boolean child, boolean derived) {
        if (oldValue != newValue) {
            m_propertyChangeSupport.firePropertyChangeEvent(
                propertyName, oldValue, newValue);
            if (child) {
                if (oldValue != null && !m_deleted) {
                    oldValue.setDeletedRecursively(true);
                }
                if (newValue != null && !m_deleted) {
                    newValue.setDeletedRecursively(false);
                }
            }
            if (!derived && !m_deleted) {
                setChanged(true);
            }
        }
    }
}

This requires parents to be statically declared using Java generics and requires the parent to be passed to the constructor. The only root element without a parent being a Project in OOA Tool. However, it is still useful to know when a model element is removed so a new deleted status was added. The setting and clearing of this status is done when property changes are fired. I have also been able to clear up some minor memory leaks by making use of the deleted status to add or remove nested listeners in line with the deleted status.

I also added another flag to firePropertyChange() indicating whether a derived change has occurred. This allows us to set changed statuses automatically as a consequence. Since we have a fixed parent now we can also fairly easily determine a changed anywhere status for each model element where anywhere indicates at or below a given model element. The old design required a recursive check to be performed on request to determine whether changed anywhere. OOA Tool now adds a changed (or changed anywhere) overlay icon to tree browser icons when changed or changed anywhere statuses are updated. It can also be determined if any projects have changed when the user exits the application, i.e. no redundant dialog. However, there is a limitation here in that if a change is made and another change follows it which undoes the previous change, the model element will still be flagged as changed. This doesn't occur in any of the editor dialogs since they record the original values and always check the current values against the original values when determining whether a change has occurred.

These changes (80% done now) were for the most part straight forward except for the fact that there are 336 model element classes (744 classes in total)! However, there were a few places where I unnecessarily took advantage of dynamic parents and this code needed to be rewritten.

OK, this was a serious side-track from my current priorities. However, I am very happy with the changed and changed anywhere indicators in the tree browser. I am also much happier that the parent is always set now and its type can be statically determined reducing the need for so many casts.

Monday, 17 August 2009

Week 28/29/30/31/32/33 of 2009

OK, back to the Shlaer-Mellor and Executable UML grindstone. I've have a few weeks away from modelling and tooling to clear my head. My highest priority now is to create a stable build to release the many features I have added and changes I have made to OOA Tool. The outstanding issues holding up the release are:

  • reworking OOA of OOA Metamodel 0.01 population logic since I have considerably expanded the Information Model and Data Type subsystems,
  • finishing the outstanding chunks of operation logic including predefined operations on all data types,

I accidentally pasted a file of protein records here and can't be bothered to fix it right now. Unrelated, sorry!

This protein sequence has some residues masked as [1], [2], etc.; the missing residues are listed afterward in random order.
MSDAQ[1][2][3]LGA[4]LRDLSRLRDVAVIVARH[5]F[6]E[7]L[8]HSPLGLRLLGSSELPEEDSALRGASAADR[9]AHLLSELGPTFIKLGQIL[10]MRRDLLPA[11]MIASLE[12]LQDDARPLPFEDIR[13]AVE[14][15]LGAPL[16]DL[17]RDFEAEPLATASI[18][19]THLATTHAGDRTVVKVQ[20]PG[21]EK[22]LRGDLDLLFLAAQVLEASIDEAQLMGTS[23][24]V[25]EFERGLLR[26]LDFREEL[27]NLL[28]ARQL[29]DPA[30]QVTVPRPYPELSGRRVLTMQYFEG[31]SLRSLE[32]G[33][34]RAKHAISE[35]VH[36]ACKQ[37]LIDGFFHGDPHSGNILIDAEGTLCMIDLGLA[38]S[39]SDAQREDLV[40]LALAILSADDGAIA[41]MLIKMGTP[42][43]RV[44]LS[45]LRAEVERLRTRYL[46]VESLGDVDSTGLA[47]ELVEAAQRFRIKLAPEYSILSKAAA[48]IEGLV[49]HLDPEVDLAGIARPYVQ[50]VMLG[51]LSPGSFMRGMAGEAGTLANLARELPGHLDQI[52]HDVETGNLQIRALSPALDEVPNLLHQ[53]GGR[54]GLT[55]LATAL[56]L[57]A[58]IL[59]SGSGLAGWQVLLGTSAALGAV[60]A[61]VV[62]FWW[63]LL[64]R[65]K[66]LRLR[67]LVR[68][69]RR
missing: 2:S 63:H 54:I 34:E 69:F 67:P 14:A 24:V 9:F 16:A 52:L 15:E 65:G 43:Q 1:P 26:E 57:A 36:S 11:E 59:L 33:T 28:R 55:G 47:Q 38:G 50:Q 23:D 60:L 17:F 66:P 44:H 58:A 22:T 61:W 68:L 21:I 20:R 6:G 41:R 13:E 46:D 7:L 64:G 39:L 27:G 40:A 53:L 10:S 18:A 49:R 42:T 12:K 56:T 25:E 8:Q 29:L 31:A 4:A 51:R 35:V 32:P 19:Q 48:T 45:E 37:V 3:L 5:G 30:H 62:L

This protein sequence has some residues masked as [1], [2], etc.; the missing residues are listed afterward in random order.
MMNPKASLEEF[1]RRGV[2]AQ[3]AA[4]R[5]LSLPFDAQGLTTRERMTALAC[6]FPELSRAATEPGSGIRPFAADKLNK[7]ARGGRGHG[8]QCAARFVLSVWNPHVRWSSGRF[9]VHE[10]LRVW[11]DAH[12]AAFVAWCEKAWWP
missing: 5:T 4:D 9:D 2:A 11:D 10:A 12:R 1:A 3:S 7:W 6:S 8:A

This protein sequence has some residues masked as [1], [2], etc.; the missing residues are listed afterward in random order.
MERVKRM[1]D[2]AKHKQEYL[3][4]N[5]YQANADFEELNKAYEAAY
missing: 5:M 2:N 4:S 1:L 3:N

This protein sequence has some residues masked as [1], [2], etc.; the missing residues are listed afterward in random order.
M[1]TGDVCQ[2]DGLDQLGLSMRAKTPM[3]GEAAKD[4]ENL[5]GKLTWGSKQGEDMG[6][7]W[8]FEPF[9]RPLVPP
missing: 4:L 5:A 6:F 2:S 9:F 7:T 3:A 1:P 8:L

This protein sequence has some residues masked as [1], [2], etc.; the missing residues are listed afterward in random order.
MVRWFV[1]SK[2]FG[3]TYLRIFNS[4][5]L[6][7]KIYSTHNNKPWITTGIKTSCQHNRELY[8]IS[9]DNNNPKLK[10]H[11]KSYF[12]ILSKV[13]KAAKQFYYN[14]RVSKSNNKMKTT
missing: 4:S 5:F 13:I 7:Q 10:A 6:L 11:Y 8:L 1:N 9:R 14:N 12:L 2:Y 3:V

• and reviewing and documenting OOA Interchange Format Version 0.05 since lots of changes have been made (but OOA Tool will still be backwards compatible with Version 0.04).
The next build won't include a working simulator since I'm not happy with all the semantics yet and I don't want people investing time creating Action Language code until I'm happy.

Over the last week, I had a good long look at the subject of object ordering within information models (another diversion!). Complete orderings across child-parent relationships are already handled using Arbitrary ID Attributes and Parent Allocated ID Types (important note to self: finish the technical note on Arbitrary and Ordinal IDs so that people know what I'm talking about!). Partial and complete orderings across objects within Action Language code is handled using an ordered by clause on select statements. However, such orderings are transitory in nature and prone to becoming out of date when an information model changes, e.g. what was once a complete ordering can become a partial ordering without anyone noticing. With regard to complete orderings, the logical place to look in an information model is an identifier since an identifier specifies the minimum information required to define a complete ordering. This lead me to subtype identifiers as either Unordered Identifiers or Ordered Identifiers (see Information Model). Now I'm not going to say too much here since I want to discuss the issues in full in a technical note on Identifiers which I hope to publish soon. However, objects can now define a preferred identifier and an ordered by identifier. If the latter is specified then the object in question is ordered and object instances can be compared using normal relational operators within Action Language code.

This work on ordered identifiers has also allowed me to think how limited but meaningful aggregation and composition relationships could be defined within Executable UML models. Composition relationships could result from child-parent relationships that result directly from Parent Allocated ID Types since those parents have specific duties to manage their children (even though those duties are automatically handled by a software architecture). While aggregation relationships could result from child-parent relationships that result from ordered identifiers. I'm going to add support for hollow and filled diamonds into OOA Tool and see how these ideas work within my example models.